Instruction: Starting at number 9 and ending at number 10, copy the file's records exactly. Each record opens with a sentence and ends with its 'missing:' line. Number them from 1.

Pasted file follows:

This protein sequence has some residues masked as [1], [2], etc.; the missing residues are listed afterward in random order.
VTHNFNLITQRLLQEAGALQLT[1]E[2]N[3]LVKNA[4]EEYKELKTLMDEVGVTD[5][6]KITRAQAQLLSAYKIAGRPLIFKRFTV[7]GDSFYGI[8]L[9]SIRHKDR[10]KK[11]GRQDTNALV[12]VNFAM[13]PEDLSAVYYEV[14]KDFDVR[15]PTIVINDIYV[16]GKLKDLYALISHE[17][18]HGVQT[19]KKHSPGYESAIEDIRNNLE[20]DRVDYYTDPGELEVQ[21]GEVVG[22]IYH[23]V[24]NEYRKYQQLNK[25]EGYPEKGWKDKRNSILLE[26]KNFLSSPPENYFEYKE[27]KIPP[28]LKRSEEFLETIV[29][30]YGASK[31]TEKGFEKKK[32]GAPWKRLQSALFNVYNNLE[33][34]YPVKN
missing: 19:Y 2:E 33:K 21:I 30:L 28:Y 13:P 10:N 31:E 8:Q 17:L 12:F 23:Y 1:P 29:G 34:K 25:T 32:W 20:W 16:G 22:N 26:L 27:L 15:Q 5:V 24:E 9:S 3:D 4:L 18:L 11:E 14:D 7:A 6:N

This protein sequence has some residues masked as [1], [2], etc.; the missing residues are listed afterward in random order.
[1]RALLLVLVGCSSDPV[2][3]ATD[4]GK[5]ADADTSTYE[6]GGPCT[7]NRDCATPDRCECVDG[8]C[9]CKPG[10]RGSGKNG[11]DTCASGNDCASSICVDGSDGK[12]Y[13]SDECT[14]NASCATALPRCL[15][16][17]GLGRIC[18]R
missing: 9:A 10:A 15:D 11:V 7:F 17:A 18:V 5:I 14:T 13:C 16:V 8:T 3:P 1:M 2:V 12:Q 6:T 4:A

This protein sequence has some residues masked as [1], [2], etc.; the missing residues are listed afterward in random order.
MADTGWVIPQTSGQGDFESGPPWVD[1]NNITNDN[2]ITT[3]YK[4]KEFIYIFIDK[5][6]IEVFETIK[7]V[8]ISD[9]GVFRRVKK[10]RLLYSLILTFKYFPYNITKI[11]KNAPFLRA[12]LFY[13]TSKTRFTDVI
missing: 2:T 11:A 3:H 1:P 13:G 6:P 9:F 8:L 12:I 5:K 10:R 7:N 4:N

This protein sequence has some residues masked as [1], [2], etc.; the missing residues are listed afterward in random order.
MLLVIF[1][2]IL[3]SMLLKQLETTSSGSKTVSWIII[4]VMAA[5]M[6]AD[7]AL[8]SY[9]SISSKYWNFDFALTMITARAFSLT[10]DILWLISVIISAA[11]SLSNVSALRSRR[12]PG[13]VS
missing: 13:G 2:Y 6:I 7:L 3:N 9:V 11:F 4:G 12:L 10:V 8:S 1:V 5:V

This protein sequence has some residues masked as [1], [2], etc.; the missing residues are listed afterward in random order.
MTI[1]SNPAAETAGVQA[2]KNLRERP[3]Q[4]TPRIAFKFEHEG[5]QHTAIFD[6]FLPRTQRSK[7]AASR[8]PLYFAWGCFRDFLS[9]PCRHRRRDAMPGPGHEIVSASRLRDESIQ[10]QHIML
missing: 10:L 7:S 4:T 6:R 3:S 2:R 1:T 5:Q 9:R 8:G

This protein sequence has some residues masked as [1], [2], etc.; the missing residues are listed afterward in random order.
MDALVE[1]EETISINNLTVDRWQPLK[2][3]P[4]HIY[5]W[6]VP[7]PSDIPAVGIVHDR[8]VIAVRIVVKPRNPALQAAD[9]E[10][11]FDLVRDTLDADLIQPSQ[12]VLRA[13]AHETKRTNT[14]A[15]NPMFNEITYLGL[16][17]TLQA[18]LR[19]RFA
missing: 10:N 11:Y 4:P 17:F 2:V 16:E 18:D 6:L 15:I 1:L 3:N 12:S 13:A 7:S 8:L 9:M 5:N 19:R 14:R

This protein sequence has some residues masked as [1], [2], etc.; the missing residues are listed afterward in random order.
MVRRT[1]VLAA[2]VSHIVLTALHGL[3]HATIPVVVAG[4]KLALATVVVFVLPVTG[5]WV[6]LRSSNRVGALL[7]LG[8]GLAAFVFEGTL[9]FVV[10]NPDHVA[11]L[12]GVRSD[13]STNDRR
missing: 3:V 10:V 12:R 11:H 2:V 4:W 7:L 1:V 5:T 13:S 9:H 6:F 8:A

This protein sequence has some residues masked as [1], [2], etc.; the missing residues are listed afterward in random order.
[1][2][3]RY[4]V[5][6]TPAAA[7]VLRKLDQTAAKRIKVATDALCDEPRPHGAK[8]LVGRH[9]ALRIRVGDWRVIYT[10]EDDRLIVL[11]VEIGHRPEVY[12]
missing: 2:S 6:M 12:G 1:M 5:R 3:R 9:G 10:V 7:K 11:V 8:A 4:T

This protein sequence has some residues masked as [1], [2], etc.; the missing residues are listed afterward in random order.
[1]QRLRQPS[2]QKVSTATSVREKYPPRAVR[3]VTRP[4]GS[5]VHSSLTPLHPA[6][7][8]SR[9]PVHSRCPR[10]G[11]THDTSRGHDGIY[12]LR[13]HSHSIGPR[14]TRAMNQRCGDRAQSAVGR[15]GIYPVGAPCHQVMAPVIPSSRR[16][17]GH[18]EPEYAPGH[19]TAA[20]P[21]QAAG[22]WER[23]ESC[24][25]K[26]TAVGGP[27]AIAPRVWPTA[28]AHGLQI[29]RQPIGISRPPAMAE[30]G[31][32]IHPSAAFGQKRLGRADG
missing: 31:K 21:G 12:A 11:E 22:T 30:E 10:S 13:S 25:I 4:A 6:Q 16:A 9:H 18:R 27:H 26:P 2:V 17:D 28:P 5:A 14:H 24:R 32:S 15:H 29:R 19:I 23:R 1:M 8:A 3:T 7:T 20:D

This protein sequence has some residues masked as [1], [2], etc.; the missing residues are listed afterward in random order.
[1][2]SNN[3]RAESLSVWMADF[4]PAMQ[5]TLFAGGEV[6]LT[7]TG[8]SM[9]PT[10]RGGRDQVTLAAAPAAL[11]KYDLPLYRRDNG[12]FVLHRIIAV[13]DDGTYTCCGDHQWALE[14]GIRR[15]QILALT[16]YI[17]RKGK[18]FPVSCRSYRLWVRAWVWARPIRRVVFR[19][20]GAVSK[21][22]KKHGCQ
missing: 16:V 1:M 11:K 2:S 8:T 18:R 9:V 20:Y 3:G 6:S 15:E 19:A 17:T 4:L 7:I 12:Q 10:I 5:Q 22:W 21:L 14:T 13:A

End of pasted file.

This protein sequence has some residues masked as [1], [2], etc.; the missing residues are listed afterward in random order.
[1]QRLRQPS[2]QKVSTATSVREKYPPRAVR[3]VTRP[4]GS[5]VHSSLTPLHPA[6][7][8]SR[9]PVHSRCPR[10]G[11]THDTSRGHDGIY[12]LR[13]HSHSIGPR[14]TRAMNQRCGDRAQSAVGR[15]GIYPVGAPCHQVMAPVIPSSRR[16][17]GH[18]EPEYAPGH[19]TAA[20]P[21]QAAG[22]WER[23]ESC[24][25]K[26]TAVGGP[27]AIAPRVWPTA[28]AHGLQI[29]RQPIGISRPPAMAE[30]G[31][32]IHPSAAFGQKRLGRADG
missing: 31:K 21:G 12:A 11:E 22:T 30:E 10:S 13:S 25:I 4:A 6:Q 16:A 9:H 18:R 27:H 26:P 2:V 17:D 28:P 5:A 14:H 24:R 32:S 15:H 29:R 19:I 23:R 1:M 8:A 3:T 7:T 20:D

This protein sequence has some residues masked as [1], [2], etc.; the missing residues are listed afterward in random order.
[1][2]SNN[3]RAESLSVWMADF[4]PAMQ[5]TLFAGGEV[6]LT[7]TG[8]SM[9]PT[10]RGGRDQVTLAAAPAAL[11]KYDLPLYRRDNG[12]FVLHRIIAV[13]DDGTYTCCGDHQWALE[14]GIRR[15]QILALT[16]YI[17]RKGK[18]FPVSCRSYRLWVRAWVWARPIRRVVFR[19][20]GAVSK[21][22]KKHGCQ
missing: 16:V 1:M 11:K 2:S 8:T 18:R 9:V 20:Y 3:G 6:S 15:E 19:A 17:T 4:L 7:I 12:Q 10:I 5:Q 22:W 21:L 14:T 13:A